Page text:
Leaders Prone To Anger

Leaders-Prone-to-AngerAre you prone to anger? I wouldn’t be surprised to hear you reply yes; leaders who are prone to anger are one of the most reported problems in the workplace. Unfortunately, it can also be the most destructive. Each year, employees unable to endure their leader’s anger either disengage from their jobs or leave entirely.

This is no surprise. It’s an age-old issue that has improved little despite a greater focus in recent years on self-assessment, workplace behavior and anger management. Fortunately, leaders who have learned to manage their anger have experienced amazing responses from their people. I have seen efficiencies, morale and engagement climb significantly. The key is to understand the various aspects of anger.

Driven to Defend

No matter how evolved we are, when it comes to human behaviors at work, our emotions are often triggered. You see, we have an innate drive to defend ourselves, our loved ones, our beliefs, our resources and our valued accomplishments whenever they perceive to be threatened. The fundamental emotion manifested by this subconscious drive is alarm, which in turn triggers fear or anger. This drive has obvious survival value. This may have been the first drive to have evolved in earlier human forms.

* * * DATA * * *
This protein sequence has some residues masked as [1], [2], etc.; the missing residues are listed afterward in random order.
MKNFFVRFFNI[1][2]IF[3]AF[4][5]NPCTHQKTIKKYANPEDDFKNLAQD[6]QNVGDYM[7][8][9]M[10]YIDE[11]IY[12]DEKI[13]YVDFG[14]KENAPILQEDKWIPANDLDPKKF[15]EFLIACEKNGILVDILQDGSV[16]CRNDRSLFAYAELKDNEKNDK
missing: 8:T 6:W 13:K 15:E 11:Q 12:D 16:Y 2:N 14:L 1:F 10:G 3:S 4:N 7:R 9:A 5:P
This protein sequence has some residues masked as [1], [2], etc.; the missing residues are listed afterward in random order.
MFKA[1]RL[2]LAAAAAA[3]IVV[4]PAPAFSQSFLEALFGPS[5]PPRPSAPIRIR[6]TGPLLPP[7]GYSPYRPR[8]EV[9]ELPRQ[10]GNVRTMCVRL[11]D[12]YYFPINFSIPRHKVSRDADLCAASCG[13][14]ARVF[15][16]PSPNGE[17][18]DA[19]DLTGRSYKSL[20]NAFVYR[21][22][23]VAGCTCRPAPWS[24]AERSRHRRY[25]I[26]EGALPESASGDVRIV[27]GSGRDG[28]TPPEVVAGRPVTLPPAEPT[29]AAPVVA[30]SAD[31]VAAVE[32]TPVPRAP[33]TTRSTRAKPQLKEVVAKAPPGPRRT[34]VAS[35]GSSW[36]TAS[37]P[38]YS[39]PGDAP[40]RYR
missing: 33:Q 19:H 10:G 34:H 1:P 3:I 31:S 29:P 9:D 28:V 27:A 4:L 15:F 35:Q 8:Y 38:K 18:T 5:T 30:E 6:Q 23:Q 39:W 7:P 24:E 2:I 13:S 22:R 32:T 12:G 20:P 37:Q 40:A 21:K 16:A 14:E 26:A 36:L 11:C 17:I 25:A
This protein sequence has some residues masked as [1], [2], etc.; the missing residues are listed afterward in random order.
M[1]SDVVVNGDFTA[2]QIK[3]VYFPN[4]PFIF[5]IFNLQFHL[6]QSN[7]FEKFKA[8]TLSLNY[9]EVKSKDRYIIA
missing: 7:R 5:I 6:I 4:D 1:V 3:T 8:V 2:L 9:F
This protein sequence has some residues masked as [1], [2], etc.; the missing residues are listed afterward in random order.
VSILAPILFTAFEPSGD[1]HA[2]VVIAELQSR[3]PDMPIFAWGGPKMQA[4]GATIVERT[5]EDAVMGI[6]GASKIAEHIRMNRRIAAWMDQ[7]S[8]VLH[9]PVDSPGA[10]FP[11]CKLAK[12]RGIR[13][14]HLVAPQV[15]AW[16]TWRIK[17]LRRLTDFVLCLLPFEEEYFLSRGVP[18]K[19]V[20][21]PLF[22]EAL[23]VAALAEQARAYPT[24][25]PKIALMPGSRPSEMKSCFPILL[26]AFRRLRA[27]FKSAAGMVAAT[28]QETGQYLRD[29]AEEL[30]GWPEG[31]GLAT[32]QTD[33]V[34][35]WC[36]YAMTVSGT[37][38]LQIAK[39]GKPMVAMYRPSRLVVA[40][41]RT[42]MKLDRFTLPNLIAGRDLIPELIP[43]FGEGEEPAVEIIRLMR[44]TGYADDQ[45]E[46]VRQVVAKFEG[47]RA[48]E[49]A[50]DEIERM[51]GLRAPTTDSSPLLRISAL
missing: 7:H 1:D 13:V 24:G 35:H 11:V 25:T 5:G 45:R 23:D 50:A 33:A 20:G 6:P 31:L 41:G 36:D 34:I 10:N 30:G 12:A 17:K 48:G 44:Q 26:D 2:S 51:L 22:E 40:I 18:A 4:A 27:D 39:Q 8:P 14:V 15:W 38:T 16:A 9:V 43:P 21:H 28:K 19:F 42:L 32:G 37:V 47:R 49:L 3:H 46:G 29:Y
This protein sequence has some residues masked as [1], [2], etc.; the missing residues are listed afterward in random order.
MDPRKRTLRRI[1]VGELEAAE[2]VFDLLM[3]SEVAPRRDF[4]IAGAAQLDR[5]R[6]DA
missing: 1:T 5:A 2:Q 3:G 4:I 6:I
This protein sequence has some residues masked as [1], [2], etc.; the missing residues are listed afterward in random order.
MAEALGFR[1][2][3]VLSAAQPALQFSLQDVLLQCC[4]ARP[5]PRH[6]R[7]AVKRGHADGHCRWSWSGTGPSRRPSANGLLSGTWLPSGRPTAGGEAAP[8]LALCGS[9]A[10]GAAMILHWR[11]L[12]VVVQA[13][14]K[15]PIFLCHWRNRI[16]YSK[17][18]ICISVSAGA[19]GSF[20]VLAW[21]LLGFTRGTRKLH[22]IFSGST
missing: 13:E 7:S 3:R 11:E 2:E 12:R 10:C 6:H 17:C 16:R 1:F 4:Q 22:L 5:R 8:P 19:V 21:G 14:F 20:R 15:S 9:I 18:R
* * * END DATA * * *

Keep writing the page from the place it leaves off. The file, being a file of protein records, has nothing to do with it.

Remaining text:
Threats can represent various levels of impact, influencing the degree of response:

  • On the extreme scale, threats can pose physical danger, either personally or to someone you care about.
  • An intermediate level of threat might be an imposition or setback; something troubling or gravely disappointing. This could involve a ruined plan or a denial of something felt deserved.
  • A lower level of threat might be manifested in an inconvenience or annoyance. Waiting longer than expected in a line, or an untimely traffic jam would fit into this category.

Threats can also be subdued or subtle, where the recipient feels unfairly treated. These situations can instill a sense of not being valued or appreciated. Threats like these cut deeply, affecting one’s self-esteem, perhaps the most potent threat of all. We typically respond with anger when people indicate we have little value.

What do you think? Are you prone to anger? How do perceived threats manifest for you? I’d love to hear from you. You can call me at 704-827-4474; let’s talk. And as always, I can be reached here or on LinkedIn.

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